My first recommendation is to ask God to help you see your son or daughter the way He sees your son or daughter. Your image of your son or daughter needs to be filtered through the blood of Jesus, not your own human image.

God will change your perception of your child. What you can do right now is start blessing your child. Stop cursing him or her and everything they do. Adam was given the task of naming most of God’s creation. You, dad, gave your child your name at birth and that means something. Throughout the Bible, the heads of families would bless their children and generations to follow. Just because there’s a situation that is out of our control does not mean they are not our children. Listen, whether you are conservative, liberal or somewhere in between, God knows the iniquities of his children and he provided his son Jesus to die for it. So speak life into your child whenever you get a chance. Hold him or her and share with them your concerns and let them know you love them no matter what. Isn’t that what we want from our own Heavenly Father…No matter what, God said I will not leave you nor forsake you. Don’t forsake them, but bless them every day.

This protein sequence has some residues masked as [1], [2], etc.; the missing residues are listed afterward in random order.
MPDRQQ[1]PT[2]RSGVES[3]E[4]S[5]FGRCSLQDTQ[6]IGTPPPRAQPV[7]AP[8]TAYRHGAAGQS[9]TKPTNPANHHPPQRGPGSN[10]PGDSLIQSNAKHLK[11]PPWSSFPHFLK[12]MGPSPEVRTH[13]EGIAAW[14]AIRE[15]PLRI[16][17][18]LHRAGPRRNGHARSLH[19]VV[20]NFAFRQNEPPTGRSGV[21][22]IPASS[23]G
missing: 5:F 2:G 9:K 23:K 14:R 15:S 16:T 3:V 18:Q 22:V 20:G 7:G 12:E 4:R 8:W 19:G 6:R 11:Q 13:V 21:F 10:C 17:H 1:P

How do you do that? Be intentional and every day pray, “May the Lord bless and keep my child/children (call out their names). Father, make your face to shine upon them and be gracious unto them. Turn your face toward them and give them peace.” This kind of love will break down strongholds and light can enter in.

Much love.

www.themarinfoundation.org

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About Andrew Marin